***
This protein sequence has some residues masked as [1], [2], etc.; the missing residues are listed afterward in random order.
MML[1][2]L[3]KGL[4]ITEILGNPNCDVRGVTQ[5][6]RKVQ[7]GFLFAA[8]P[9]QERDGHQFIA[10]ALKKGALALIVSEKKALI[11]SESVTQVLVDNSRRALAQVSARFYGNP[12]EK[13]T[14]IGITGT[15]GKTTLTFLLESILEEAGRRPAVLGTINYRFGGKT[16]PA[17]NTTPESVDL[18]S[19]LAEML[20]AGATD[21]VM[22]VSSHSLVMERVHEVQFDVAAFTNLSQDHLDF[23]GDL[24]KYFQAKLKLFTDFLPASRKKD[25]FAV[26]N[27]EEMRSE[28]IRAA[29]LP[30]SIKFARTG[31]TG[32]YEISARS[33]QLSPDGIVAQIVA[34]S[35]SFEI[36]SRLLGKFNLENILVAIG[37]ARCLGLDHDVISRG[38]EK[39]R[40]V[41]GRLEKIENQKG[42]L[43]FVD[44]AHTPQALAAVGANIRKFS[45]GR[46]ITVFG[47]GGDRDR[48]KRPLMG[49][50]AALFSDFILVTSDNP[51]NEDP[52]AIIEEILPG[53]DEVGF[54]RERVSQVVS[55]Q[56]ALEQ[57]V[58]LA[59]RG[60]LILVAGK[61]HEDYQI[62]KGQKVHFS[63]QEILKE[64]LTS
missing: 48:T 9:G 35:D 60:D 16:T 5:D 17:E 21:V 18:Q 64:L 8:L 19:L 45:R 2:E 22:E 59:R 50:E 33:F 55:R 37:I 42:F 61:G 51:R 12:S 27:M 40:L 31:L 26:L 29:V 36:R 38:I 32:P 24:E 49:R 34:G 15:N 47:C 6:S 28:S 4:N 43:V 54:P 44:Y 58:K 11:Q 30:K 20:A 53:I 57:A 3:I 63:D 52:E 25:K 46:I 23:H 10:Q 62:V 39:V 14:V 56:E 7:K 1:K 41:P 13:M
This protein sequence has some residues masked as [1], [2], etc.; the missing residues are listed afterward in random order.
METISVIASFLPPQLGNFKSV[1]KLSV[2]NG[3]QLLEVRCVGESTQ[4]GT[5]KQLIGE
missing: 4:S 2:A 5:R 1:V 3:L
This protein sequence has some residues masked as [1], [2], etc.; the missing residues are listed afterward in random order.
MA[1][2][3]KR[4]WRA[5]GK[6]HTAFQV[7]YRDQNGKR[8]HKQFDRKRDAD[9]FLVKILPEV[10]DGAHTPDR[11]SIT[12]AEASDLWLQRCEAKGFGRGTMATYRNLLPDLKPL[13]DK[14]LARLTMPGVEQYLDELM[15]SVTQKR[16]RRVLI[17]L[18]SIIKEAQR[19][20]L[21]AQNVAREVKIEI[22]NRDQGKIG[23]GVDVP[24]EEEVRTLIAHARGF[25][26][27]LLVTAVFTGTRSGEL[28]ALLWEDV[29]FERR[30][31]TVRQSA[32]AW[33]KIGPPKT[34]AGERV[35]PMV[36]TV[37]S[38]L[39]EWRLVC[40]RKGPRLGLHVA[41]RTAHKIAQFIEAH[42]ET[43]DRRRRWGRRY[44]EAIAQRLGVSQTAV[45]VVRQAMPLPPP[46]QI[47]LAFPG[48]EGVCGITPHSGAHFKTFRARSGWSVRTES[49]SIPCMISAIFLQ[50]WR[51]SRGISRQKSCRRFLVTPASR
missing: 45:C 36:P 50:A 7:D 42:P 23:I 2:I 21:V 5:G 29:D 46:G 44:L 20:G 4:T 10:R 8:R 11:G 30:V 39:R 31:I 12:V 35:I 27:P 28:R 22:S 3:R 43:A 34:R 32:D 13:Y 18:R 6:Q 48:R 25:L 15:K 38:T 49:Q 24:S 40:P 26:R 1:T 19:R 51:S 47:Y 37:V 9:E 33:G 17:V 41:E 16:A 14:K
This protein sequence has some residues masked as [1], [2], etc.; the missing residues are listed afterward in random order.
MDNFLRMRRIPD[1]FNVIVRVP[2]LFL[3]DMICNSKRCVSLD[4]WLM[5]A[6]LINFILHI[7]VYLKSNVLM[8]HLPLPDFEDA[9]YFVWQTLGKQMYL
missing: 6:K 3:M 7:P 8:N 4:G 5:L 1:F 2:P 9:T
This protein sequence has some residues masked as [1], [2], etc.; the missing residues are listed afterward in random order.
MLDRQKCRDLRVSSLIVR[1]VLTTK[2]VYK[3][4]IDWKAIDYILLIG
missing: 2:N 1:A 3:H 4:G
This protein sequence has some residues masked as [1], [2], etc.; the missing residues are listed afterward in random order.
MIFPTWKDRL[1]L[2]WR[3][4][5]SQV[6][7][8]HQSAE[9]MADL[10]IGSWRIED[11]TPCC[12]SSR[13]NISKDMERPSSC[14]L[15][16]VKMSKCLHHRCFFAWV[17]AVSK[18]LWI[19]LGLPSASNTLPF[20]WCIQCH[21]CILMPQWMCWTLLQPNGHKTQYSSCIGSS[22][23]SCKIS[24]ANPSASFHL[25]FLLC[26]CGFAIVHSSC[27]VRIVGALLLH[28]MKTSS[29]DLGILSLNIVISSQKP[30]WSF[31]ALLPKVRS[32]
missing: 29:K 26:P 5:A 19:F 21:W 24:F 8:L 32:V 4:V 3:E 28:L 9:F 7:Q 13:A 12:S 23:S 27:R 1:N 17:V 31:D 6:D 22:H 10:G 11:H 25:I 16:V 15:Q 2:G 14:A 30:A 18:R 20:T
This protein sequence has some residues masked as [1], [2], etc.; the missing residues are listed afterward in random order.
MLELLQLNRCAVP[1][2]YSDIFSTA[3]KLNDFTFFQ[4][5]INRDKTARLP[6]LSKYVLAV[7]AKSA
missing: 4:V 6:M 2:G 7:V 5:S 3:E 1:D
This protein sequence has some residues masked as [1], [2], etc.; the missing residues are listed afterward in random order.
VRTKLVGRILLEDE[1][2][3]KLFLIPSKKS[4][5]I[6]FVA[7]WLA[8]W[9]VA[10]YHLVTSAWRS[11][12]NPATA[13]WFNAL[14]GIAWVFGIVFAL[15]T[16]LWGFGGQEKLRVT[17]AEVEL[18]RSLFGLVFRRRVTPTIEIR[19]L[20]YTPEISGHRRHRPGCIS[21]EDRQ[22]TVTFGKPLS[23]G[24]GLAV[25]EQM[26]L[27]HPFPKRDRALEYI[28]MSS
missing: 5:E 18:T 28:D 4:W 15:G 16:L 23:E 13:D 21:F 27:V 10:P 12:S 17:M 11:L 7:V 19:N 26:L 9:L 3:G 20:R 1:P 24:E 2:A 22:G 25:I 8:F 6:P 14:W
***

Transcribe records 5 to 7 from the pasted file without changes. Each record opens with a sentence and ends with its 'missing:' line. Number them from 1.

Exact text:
This protein sequence has some residues masked as [1], [2], etc.; the missing residues are listed afterward in random order.
MLDRQKCRDLRVSSLIVR[1]VLTTK[2]VYK[3][4]IDWKAIDYILLIG
missing: 2:N 1:A 3:H 4:G
This protein sequence has some residues masked as [1], [2], etc.; the missing residues are listed afterward in random order.
MIFPTWKDRL[1]L[2]WR[3][4][5]SQV[6][7][8]HQSAE[9]MADL[10]IGSWRIED[11]TPCC[12]SSR[13]NISKDMERPSSC[14]L[15][16]VKMSKCLHHRCFFAWV[17]AVSK[18]LWI[19]LGLPSASNTLPF[20]WCIQCH[21]CILMPQWMCWTLLQPNGHKTQYSSCIGSS[22][23]SCKIS[24]ANPSASFHL[25]FLLC[26]CGFAIVHSSC[27]VRIVGALLLH[28]MKTSS[29]DLGILSLNIVISSQKP[30]WSF[31]ALLPKVRS[32]
missing: 29:K 26:P 5:A 19:F 21:W 24:F 8:L 32:V 4:V 3:E 28:L 9:F 7:Q 13:A 12:S 23:S 27:R 1:N 17:V 31:D 6:D 22:H 10:G 11:H 25:I 16:V 15:Q 2:G 14:A 30:A 18:R 20:T
This protein sequence has some residues masked as [1], [2], etc.; the missing residues are listed afterward in random order.
MLELLQLNRCAVP[1][2]YSDIFSTA[3]KLNDFTFFQ[4][5]INRDKTARLP[6]LSKYVLAV[7]AKSA
missing: 4:V 6:M 2:G 7:V 5:S 3:E 1:D